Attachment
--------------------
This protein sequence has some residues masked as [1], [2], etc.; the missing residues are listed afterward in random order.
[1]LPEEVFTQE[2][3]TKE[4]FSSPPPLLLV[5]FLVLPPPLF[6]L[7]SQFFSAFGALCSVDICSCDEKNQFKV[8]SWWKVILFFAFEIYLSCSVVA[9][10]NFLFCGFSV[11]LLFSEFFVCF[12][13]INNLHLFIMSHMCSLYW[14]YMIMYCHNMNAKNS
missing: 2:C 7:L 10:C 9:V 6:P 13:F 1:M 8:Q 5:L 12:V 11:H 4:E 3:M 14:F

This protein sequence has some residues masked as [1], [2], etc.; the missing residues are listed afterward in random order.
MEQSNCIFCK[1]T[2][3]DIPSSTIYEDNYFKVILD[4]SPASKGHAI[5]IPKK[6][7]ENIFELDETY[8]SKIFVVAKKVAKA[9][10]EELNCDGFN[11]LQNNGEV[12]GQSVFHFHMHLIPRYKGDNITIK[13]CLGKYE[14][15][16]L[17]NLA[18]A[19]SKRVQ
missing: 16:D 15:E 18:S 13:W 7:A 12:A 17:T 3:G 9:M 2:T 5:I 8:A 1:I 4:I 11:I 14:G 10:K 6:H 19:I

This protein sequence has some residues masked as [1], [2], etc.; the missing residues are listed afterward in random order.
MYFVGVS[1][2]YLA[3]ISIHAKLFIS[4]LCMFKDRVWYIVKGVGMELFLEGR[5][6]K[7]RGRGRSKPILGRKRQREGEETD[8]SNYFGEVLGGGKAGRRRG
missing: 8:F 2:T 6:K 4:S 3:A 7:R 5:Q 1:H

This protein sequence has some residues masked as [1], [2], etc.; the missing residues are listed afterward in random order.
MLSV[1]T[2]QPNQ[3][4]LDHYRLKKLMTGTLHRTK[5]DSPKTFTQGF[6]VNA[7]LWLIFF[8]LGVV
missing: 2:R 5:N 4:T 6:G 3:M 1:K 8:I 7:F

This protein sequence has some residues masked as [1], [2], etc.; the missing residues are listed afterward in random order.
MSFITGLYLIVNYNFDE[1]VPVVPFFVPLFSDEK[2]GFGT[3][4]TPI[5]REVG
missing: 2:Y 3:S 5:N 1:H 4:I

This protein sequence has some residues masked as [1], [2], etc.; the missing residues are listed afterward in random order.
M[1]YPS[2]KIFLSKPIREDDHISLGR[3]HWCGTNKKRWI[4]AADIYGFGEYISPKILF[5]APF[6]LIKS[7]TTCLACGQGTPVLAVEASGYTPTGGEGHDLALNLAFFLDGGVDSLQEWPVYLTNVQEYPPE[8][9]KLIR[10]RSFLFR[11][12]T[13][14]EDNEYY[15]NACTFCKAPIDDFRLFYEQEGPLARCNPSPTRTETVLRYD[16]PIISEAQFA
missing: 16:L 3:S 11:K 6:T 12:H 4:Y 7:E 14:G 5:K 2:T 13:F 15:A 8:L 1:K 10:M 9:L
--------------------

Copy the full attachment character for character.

This protein sequence has some residues masked as [1], [2], etc.; the missing residues are listed afterward in random order.
[1]LPEEVFTQE[2][3]TKE[4]FSSPPPLLLV[5]FLVLPPPLF[6]L[7]SQFFSAFGALCSVDICSCDEKNQFKV[8]SWWKVILFFAFEIYLSCSVVA[9][10]NFLFCGFSV[11]LLFSEFFVCF[12][13]INNLHLFIMSHMCSLYW[14]YMIMYCHNMNAKNS
missing: 2:C 7:L 10:C 9:V 6:P 13:F 1:M 8:Q 5:L 12:V 11:H 4:E 3:M 14:F

This protein sequence has some residues masked as [1], [2], etc.; the missing residues are listed afterward in random order.
MEQSNCIFCK[1]T[2][3]DIPSSTIYEDNYFKVILD[4]SPASKGHAI[5]IPKK[6][7]ENIFELDETY[8]SKIFVVAKKVAKA[9][10]EELNCDGFN[11]LQNNGEV[12]GQSVFHFHMHLIPRYKGDNITIK[13]CLGKYE[14][15][16]L[17]NLA[18]A[19]SKRVQ
missing: 16:D 15:E 18:S 13:W 7:A 12:A 17:T 3:G 9:M 2:T 5:I 8:A 1:I 4:I 11:I 14:G 10:K 6:H 19:I

This protein sequence has some residues masked as [1], [2], etc.; the missing residues are listed afterward in random order.
MYFVGVS[1][2]YLA[3]ISIHAKLFIS[4]LCMFKDRVWYIVKGVGMELFLEGR[5][6]K[7]RGRGRSKPILGRKRQREGEETD[8]SNYFGEVLGGGKAGRRRG
missing: 8:F 2:T 6:K 4:S 3:A 7:R 5:Q 1:H

This protein sequence has some residues masked as [1], [2], etc.; the missing residues are listed afterward in random order.
MLSV[1]T[2]QPNQ[3][4]LDHYRLKKLMTGTLHRTK[5]DSPKTFTQGF[6]VNA[7]LWLIFF[8]LGVV
missing: 2:R 5:N 4:T 6:G 3:M 1:K 8:I 7:F

This protein sequence has some residues masked as [1], [2], etc.; the missing residues are listed afterward in random order.
MSFITGLYLIVNYNFDE[1]VPVVPFFVPLFSDEK[2]GFGT[3][4]TPI[5]REVG
missing: 2:Y 3:S 5:N 1:H 4:I

This protein sequence has some residues masked as [1], [2], etc.; the missing residues are listed afterward in random order.
M[1]YPS[2]KIFLSKPIREDDHISLGR[3]HWCGTNKKRWI[4]AADIYGFGEYISPKILF[5]APF[6]LIKS[7]TTCLACGQGTPVLAVEASGYTPTGGEGHDLALNLAFFLDGGVDSLQEWPVYLTNVQEYPPE[8][9]KLIR[10]RSFLFR[11][12]T[13][14]EDNEYY[15]NACTFCKAPIDDFRLFYEQEGPLARCNPSPTRTETVLRYD[16]PIISEAQFA
missing: 16:L 3:S 11:K 6:T 12:H 4:Y 7:E 14:G 5:K 2:T 13:F 15:A 8:L 1:K 10:M 9:L